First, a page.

This CEO Note appears in the new Spring 2014 issue of Oceana magazine, now available online.
Saving the ocean sounds like a global-scale task. For practical people, such big ambitions can be off-putting. Many of us want to know that what we are doing is actually making a difference, and will readily trade in glorious unfulfilled ambitions for measurable and concrete achievements.
So do Oceana’s campaigns meet that standard?
The European Union, which catches more fish by weight from the waters off its coast than all but two countries, just passed a fundamental reform of the rules governing commercial fishing by all 28 member states. This reform of what is called The Common Fishery Policy (or CFP for short) will improve the abundance of Europe’s ocean by 40 percent by the year 2020.
Chile, where more fish by weight are caught each year than in all but seven other countries in the world, has also reset its national laws to stop overfishing and to rebuild its depleted fisheries. It’s too early to forecast the precise rate of improvement, but there will be substantially more fish in the Chilean Ocean by the end of this decade.
In the U.S., fourth on the list by the size of the catch from its ocean, overfishing has largely ended. Essential changes are still required in the management of bycatch — the unintended killing of non-target species — but the Americans are moving to eliminate ongoing depletion of commercial marine species.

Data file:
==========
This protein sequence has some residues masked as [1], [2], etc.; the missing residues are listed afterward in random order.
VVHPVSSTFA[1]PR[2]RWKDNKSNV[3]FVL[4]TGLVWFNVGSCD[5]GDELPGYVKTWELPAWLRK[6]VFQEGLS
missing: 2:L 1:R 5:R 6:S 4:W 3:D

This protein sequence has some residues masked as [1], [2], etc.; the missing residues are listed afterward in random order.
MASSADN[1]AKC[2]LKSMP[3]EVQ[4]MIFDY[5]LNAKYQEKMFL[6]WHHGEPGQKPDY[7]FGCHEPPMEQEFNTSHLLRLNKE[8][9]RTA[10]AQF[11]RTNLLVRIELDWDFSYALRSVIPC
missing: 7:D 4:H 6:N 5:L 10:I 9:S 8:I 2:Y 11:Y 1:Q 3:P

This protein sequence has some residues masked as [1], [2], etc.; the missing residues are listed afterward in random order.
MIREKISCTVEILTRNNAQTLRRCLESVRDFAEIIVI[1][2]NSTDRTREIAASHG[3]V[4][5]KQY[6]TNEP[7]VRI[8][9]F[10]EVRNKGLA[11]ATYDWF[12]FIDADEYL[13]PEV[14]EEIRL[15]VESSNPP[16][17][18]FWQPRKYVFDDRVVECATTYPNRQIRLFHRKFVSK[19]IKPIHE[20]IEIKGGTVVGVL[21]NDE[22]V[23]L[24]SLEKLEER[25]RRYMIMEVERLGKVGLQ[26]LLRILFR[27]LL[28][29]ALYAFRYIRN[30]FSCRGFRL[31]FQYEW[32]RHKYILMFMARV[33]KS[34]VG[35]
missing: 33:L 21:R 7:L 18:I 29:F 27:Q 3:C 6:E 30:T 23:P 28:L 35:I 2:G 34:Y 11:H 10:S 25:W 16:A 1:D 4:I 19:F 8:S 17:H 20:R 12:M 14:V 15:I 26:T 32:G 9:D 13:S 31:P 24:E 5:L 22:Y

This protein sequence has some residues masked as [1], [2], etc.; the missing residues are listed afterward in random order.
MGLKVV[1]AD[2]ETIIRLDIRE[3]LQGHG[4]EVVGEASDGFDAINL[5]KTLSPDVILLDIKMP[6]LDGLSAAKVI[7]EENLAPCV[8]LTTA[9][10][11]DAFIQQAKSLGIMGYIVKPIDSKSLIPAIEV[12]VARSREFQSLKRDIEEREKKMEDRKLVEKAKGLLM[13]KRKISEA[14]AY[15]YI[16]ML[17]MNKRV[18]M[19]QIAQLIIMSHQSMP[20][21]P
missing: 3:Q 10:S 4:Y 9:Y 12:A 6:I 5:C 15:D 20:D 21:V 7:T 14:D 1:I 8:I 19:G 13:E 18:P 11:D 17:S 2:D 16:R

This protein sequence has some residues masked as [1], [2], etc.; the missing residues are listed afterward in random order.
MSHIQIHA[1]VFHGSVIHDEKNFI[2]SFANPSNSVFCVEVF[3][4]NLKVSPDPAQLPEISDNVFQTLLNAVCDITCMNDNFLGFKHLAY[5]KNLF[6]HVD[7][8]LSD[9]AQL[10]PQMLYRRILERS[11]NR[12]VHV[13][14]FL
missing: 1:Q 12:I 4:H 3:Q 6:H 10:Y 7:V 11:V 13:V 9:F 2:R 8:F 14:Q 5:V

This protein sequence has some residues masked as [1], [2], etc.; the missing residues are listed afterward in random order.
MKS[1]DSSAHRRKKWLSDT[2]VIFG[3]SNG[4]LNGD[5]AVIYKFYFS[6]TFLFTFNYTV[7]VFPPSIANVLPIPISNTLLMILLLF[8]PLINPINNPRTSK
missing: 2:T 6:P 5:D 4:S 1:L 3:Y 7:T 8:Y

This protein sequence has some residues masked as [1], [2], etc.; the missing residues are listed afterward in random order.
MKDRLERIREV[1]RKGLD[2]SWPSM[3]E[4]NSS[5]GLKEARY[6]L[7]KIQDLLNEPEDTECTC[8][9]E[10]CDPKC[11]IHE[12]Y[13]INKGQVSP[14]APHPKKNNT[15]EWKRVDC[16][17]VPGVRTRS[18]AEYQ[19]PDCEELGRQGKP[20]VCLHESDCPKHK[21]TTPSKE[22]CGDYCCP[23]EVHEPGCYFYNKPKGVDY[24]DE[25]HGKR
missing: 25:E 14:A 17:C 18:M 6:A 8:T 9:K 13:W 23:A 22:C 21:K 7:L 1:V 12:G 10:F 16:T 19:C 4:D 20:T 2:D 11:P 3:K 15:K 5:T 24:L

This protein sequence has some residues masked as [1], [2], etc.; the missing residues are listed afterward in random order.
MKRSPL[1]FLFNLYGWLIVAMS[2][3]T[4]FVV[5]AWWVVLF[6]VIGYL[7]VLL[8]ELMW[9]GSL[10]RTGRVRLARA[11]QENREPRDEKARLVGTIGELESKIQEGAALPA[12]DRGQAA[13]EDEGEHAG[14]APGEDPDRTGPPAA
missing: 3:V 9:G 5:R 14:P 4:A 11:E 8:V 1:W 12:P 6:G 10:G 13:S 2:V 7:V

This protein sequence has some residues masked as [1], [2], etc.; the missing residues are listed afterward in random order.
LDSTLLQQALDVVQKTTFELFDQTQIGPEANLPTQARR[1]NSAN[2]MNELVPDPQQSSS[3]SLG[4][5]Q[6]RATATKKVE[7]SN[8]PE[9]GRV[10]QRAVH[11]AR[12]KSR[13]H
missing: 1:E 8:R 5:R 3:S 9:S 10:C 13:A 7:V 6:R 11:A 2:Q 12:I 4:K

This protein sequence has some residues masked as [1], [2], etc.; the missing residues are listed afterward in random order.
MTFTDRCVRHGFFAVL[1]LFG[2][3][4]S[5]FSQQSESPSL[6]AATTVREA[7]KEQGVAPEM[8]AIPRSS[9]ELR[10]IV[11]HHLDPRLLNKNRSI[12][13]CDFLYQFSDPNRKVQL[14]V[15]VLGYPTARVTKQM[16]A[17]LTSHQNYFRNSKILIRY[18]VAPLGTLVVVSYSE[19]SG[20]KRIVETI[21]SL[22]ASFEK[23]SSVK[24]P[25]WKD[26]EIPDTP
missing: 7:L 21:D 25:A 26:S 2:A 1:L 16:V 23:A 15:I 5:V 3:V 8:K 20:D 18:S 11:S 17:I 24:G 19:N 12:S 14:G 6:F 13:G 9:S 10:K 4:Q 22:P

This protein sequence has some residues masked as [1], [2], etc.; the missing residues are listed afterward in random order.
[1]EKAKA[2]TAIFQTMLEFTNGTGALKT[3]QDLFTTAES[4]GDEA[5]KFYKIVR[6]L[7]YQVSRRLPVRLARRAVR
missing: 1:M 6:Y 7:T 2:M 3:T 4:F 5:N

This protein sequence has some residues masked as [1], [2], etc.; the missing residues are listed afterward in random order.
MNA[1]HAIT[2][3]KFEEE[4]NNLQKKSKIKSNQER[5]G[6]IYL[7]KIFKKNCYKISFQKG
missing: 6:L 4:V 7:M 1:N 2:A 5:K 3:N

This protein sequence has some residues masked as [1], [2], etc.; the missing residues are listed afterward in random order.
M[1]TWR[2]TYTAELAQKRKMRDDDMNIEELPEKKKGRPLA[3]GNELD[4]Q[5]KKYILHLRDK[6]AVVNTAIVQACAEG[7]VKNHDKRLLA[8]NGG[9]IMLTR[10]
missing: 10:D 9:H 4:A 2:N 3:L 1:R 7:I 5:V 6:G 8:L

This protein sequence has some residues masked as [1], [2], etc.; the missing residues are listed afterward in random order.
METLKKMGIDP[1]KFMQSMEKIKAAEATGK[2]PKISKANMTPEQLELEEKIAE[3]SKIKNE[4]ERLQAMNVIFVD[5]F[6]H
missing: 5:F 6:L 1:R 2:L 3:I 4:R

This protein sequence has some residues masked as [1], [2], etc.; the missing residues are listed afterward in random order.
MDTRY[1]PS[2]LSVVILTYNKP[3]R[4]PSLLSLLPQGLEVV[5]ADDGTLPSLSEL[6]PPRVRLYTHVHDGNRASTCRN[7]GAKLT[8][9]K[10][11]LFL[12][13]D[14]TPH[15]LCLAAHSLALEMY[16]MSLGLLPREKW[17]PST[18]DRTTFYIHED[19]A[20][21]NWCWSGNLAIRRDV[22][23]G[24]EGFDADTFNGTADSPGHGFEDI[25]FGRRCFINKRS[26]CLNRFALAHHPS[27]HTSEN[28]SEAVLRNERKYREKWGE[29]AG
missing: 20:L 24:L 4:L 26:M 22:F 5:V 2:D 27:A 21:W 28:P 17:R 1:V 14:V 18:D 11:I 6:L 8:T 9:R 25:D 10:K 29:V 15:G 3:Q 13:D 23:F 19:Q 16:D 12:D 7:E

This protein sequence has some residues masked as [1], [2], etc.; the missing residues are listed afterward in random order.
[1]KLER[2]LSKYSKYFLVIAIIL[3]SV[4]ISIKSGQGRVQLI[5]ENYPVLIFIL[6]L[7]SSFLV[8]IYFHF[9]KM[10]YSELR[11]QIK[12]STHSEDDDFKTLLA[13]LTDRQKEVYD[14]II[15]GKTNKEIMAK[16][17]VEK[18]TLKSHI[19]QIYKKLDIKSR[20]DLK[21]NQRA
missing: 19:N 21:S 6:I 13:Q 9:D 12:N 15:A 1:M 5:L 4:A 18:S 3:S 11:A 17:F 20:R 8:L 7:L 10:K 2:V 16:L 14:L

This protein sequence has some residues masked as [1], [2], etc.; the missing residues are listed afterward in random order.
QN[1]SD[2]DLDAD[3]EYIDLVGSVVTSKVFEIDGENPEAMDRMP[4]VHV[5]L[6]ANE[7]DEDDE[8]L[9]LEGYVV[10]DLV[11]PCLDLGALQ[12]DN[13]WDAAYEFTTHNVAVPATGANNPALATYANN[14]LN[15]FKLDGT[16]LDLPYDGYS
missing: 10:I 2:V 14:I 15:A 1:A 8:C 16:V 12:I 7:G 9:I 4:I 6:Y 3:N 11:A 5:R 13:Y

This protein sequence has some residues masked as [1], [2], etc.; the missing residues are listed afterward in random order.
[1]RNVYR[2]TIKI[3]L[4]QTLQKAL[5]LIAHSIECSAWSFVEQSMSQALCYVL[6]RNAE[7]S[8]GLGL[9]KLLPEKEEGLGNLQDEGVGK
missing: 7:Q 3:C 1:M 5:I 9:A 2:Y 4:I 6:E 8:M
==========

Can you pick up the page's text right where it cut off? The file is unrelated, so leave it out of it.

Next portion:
As these examples show, ocean protection is practical because it can be achieved through national action by the countries whose oceans produce most of the world’s marine catch. The marine waters of just nine countries and the European Union provide more than two thirds of the world’s marine catch each year by weight. The waters of 30 countries (and the EU) give us more than 90 percent of the world’s catch.
But can we reasonably hope to bring sensible fishery management rules to most of those thirty countries?
Former New York City Mayor Michael Bloomberg thinks so. And he’s challenged Oceana prove it. With generous support from the Bloomberg Philanthropies, Oceana will this year hire teams of Brazilians and Filipinos whose job will be to rebuild the abundance of the Brazilian and Philippine oceans.
Leonardo DiCaprio also thinks so. And he’s also helping Oceana to do it. With generous support from the Leonardo DiCaprio Foundation, Oceana will secure better management of the eastern Pacific Ocean.
Peter and Diana Thomson also think so. They’re challenging Oceana to win the policies that will rebuild the seriously depleted Canadian ocean. Providing a challenge grant of half the funds that Oceana needs to hire a Canadian advocacy team, they’ve given us a strong push toward stopping overfishing in the 16th most important fishing nation in the world.
These commitments validate your vision and loyalty as a longtime backer of Oceana. They are helping to give us the scale to make a truly global impact on the health and abundance of the world’s oceans. Good ocean management by the European Union, Chile, the United States, Canada, the Philippines and Brazil would secure a quarter of the world’s marine catch by weight.
I hope this news seizes you with a great sense of optimism for our shared goal of rebuilding ocean abundance. We are indeed saving the ocean. In so doing, we are protecting marine biodiversity, feeding hundreds of millions of people healthy seafood every day, securing countless fishing jobs, and showing the world that global scale conservation is, surprisingly, practical.
Congratulations to all of you whose loyalty, generosity and hard work are making this happen!
For the oceans,
Chief Executive Officer
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- Oceana in Chile Submits Recommendations for Lowering Common Hake Catch Quotas Posted Mon, November 24, 2014